Once you have decided on your criteria, determine how you will collect information needed. See Activity 1: Step 3 for guidance on how to collect this in your context, and see below for detailed questions and analysis suggested for each criteria. Create a research plan, research methodology, and means of sharing findings following research at this point.
Activity 3: Short-listing marketsWith your team assess the best options based on your research, together with the opportunities for wider market system change.
Step 1: Discuss each market
Once you have collected your data from Activity 2, with your team, and other stakeholders, discuss what this means for each of your chosen markets. This is best done collectively because data can be interpreted in different ways and it will be interesting to bring different perspectives together. This is an iterative process, and benefits from frequent questioning at a group level to enable discussion and debate. If there is insufficient confidence in the gathered data, a re-design of research plan to fill in data gaps and new discussions is required. For each market undertake the following steps: 1. Go through each of the criteria you have identified one by one and the rationale for deciding on those criteria. 2. Review the evidence that has been collated and discuss how well the market has responded to the criteria. The discussions held need to bring all of this analysis together to draw a conclusion on how this market compares to other markets. For example ask: ‘From the evidence gathered does the market for maize provide a significant opportunity for the economic empowerment of women?’ This may be the function of several different factors (e.g. do women have the land required? Are they able to capture value in the maize market? Do they access to the necessary inputs etc? Do they have the time required?)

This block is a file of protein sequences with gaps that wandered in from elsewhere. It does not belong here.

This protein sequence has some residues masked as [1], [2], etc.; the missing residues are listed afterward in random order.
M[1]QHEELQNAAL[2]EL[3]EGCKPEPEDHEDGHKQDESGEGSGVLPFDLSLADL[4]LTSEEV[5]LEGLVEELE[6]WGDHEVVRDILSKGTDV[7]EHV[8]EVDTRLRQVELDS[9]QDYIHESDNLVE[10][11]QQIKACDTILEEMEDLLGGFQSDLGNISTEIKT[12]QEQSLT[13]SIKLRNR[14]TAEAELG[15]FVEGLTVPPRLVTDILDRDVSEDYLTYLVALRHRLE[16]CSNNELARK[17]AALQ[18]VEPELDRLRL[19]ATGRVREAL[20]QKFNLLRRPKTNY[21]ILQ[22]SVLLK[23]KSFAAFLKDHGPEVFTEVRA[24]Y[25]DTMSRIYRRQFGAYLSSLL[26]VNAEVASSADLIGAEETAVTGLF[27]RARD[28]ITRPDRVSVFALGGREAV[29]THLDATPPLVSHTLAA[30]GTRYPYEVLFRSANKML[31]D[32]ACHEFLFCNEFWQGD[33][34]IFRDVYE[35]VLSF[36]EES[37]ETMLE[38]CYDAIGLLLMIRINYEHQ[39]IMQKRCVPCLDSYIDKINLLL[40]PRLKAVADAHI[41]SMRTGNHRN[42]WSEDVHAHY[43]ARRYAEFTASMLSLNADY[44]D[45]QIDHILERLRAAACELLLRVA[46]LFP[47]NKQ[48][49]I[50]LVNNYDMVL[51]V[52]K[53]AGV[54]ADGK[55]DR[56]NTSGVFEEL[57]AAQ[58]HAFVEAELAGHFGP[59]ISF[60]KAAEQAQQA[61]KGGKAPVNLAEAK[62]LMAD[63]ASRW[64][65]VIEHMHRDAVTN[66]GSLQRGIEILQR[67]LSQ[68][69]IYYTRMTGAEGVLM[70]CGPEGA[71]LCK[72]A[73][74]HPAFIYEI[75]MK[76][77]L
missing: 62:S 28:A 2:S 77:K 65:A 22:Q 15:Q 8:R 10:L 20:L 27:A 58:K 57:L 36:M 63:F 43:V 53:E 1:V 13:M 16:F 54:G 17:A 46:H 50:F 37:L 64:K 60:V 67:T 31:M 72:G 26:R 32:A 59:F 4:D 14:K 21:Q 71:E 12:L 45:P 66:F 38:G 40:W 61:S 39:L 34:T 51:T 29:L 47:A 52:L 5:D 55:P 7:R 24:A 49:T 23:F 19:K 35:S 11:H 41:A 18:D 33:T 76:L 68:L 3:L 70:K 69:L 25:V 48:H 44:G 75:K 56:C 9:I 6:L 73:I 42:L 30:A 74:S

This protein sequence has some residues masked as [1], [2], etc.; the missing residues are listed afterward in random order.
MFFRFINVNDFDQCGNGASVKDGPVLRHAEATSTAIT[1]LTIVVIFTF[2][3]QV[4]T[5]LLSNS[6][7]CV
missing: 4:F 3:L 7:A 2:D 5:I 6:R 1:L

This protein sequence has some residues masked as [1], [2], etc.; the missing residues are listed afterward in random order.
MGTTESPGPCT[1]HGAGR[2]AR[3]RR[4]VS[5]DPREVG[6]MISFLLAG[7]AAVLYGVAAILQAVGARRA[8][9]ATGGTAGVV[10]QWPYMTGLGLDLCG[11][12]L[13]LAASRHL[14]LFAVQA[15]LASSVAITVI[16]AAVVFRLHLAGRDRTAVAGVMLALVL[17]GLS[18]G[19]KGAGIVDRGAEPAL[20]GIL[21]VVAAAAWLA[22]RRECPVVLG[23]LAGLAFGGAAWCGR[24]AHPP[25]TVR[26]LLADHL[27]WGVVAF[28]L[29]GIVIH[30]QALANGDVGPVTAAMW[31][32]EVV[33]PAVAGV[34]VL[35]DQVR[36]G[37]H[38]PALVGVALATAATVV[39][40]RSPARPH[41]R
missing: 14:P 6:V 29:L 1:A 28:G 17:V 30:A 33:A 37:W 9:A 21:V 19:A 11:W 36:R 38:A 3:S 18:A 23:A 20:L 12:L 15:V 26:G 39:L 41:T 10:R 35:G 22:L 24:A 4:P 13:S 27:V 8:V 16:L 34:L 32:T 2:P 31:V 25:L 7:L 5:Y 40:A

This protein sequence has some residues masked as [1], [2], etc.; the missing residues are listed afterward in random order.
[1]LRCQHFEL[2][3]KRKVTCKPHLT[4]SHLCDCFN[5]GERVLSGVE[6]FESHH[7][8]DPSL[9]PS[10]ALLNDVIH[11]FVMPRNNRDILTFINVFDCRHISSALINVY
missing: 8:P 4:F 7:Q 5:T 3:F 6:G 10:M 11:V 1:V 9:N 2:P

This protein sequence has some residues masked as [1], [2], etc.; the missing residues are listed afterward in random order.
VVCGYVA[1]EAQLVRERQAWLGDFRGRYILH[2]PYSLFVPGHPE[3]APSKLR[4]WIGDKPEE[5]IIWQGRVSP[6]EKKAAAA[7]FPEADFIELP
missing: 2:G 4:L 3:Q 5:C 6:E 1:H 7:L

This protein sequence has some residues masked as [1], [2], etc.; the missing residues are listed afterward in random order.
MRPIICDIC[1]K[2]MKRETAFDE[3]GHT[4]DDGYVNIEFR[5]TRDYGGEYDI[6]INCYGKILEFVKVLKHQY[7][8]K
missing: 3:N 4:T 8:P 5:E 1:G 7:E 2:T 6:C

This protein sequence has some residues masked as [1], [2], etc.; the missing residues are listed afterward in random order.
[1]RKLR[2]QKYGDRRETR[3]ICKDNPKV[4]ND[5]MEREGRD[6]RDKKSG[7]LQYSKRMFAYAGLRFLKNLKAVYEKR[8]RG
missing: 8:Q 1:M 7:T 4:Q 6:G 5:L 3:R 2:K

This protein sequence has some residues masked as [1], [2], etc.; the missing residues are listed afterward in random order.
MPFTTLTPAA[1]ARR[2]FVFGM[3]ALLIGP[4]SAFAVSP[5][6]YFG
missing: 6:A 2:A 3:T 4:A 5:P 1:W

Step 2: Score each market
Based on the conclusions, give each criterion a score. Use a simple chart and score each criteria from between 1-10 from the lowest to the highest (see below). Separate scores for different socio economic groups (see below) may be necessary, if this is relevant to the Goals. This can be enlightening and can reveal how different markets will affect socio economic groups differently. The tables below provide examples. In this example each market has been assessed against four criteria and two socio economic groups have been considered (additional socio economic groups and criteria is possible).
Step 3: Practical considerations